Clipboard Icon

Trump 2017: Where Do Markets Go Now?

Generations Change How Spending is Trending
In a post-Brexit landscape, were markets more priced-in than anticipated?

To say Donald Trump’s U.S. Presidential win was a surprise to most political pundits would be an understatement.

Some of the most popular prognosticators were predicting as high as 80-90% chance of a Clinton win with most around 65-70% immediately prior to Tuesday’s vote.

That said, there were several signs over the past few months that markets were pricing in higher odds of a Trump victory than the prognosticators expected such as the persistent rise in interest rates and underperformance of rate-sensitive assets.

The question now is what can we glean from Trump’s policy proposals over the past year to get a sense of the impact on markets?

A Backdrop of Improving Economic Fundamentals

Although Trump’s upset brings uncertainty, it’s important to make note of an improving macro picture in the last few months that has gotten little recognition amid the recent political din.

Overall, global growth is being revised upward, paced by better activity in China, gains in the manufacturing Purchasing Managers' Indices (PMIs), improvements in global trade and an end to the mini-industrial recession that gripped results a year ago.

Global interest rates appear to have bottomed, and yield curves are steepening as policymakers acknowledge inflationary pressures and begin to shift from pure bond buying toward interest rate targeting, a stance that reintroduces two-way risk into sovereign markets.

Credit spreads are reasonably well behaved, given the move in underlying rates, and earnings revisions continue to trend positive after a decent third-quarter reporting season in which beat rates were solid. We would emphasize that if bond markets really thought growth was faltering, and that a Fed hike was a policy mistake, then the 10-year Treasury would be closer to 1.35% than to 1.75%. Importantly, with earnings estimates moving up and stock prices down roughly 3%, price-to-earnings multiples are lower, and the yield on the S&P 500 remains an attractive 2.1%, versus 1.8% on the 10-year Treasury.

In many ways, our call for a cyclical upturn this year based on easy comparisons, more fiscal spending/stimulus and a weaker U.S. dollar and yuan is now stronger as Trump’s policies are more pro-growth for the deep cyclicals and financials. In other words, we do not see a reversal in the now well-established cyclical upturn and we have more confidence in our bullish 6-12 month view.

Potential Sector Reactions

In terms of sector performance, the full picture may take time to develop as we learn more about Trump’s intentions and who he will choose to help him pursue those goals. In other words, uncertainty may remain high in the near term.

From what Trump has spoken about in his policy proposals we are likely to see an increase in infrastructure spending. He has repeatedly cited the need to improve roads, bridges and other infrastructure in the U.S., calling for a “trillion dollar rebuilding plan.” This should bode well for Capital Goods and Materials stocks levered to infrastructure. His anti-terrorism stance will also have positive implications for Defense stocks.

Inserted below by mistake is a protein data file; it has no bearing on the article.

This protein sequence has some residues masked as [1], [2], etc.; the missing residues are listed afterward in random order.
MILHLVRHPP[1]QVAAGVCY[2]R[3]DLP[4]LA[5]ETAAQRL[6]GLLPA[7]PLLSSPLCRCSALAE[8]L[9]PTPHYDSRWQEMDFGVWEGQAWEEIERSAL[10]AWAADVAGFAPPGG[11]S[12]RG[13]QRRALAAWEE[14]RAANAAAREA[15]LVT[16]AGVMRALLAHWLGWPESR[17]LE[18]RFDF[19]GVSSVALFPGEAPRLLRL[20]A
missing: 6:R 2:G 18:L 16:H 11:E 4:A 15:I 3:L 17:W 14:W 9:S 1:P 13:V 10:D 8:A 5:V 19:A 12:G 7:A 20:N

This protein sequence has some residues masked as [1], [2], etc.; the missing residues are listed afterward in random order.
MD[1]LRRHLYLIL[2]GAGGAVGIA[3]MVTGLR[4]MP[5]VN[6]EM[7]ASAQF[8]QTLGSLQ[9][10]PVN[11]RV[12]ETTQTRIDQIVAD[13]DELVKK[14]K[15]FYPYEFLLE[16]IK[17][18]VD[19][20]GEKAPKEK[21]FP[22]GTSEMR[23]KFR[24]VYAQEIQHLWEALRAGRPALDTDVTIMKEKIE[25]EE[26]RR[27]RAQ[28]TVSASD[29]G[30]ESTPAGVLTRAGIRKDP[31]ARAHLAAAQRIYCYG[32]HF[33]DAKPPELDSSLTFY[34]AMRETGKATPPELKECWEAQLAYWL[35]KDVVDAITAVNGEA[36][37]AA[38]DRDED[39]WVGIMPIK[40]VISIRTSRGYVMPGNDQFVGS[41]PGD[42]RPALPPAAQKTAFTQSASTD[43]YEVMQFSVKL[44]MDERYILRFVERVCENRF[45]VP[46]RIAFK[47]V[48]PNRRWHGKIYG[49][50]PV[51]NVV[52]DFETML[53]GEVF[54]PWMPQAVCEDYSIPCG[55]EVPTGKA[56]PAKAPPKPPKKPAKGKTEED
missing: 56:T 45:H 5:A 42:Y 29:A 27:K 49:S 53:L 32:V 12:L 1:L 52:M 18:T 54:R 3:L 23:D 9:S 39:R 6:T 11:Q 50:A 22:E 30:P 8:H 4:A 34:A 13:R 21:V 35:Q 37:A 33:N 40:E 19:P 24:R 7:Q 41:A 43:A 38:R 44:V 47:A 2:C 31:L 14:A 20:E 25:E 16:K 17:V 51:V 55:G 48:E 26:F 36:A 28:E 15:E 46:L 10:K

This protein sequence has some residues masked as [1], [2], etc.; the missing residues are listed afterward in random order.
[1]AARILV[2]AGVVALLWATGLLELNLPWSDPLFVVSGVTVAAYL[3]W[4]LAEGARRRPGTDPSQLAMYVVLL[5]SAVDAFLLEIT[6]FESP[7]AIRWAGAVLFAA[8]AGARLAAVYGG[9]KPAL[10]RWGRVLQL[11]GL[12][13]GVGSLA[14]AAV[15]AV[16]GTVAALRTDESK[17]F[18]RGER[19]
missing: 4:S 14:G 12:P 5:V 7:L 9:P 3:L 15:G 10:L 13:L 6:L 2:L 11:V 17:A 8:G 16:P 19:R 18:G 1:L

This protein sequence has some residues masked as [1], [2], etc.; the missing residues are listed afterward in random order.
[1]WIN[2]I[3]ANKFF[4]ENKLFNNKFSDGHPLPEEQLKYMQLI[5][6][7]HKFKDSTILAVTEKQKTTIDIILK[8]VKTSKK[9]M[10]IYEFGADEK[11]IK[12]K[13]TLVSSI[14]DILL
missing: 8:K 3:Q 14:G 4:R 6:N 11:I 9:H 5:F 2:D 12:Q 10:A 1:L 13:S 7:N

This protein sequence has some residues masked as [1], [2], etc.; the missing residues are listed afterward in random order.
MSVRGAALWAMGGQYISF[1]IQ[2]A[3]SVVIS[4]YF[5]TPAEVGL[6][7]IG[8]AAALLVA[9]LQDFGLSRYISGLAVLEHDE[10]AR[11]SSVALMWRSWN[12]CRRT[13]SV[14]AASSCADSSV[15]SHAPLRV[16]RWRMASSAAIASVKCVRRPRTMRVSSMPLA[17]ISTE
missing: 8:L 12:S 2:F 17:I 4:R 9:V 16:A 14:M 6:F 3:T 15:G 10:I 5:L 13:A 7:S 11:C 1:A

Another centerpiece of his campaign was a call for rollbacks on regulations. Pharmaceutical and biotech stocks may see some benefit here if we see reduced regulation on drug price inflation. Financials may also see some benefit here with declining regulatory scrutiny under a Trump Presidency, and the potential for a repeal of Dodd-Frank and limitation on additional financial market obstacles.

Trump’s America First energy plan will likely boost energy stocks as his administration expands domestic drilling efforts. Coal companies may also benefit from reduced environmental regulation. However, if natural gas exports to Mexico are banned, gas exporters could face headwinds.

With regards to trade, here there may be cause for concern. Trump’s anti-trade rhetoric may weigh on foreign trade partners and stocks that are levered to trade with the U.S. as well as U.S. multinationals. The poster child for this concern has been the Mexican Peso which has been exceptionally weak since Trump first won the Republican primaries.

In particular, Mexico, Eastern Europe and potentially China and Japan could see some fallout if Trump follows through on his threats to nix the North American Free Trade Agreement and the Trans Pacific Partnership.

Considerations for Investors

For investors, this is not the time to be over-trading. For at least the next week after the election, we are likely to experience fast markets on exceptionally high volume. Volatility will be elevated as risk is taken down and hedges are removed. Beyond that, focus should return to both company and macro fundamentals, which are improving. And as we mentioned, investors should keep an eye on Pharma/Biotech, Financials, Materials, Energy and Industrials in particular for buying opportunities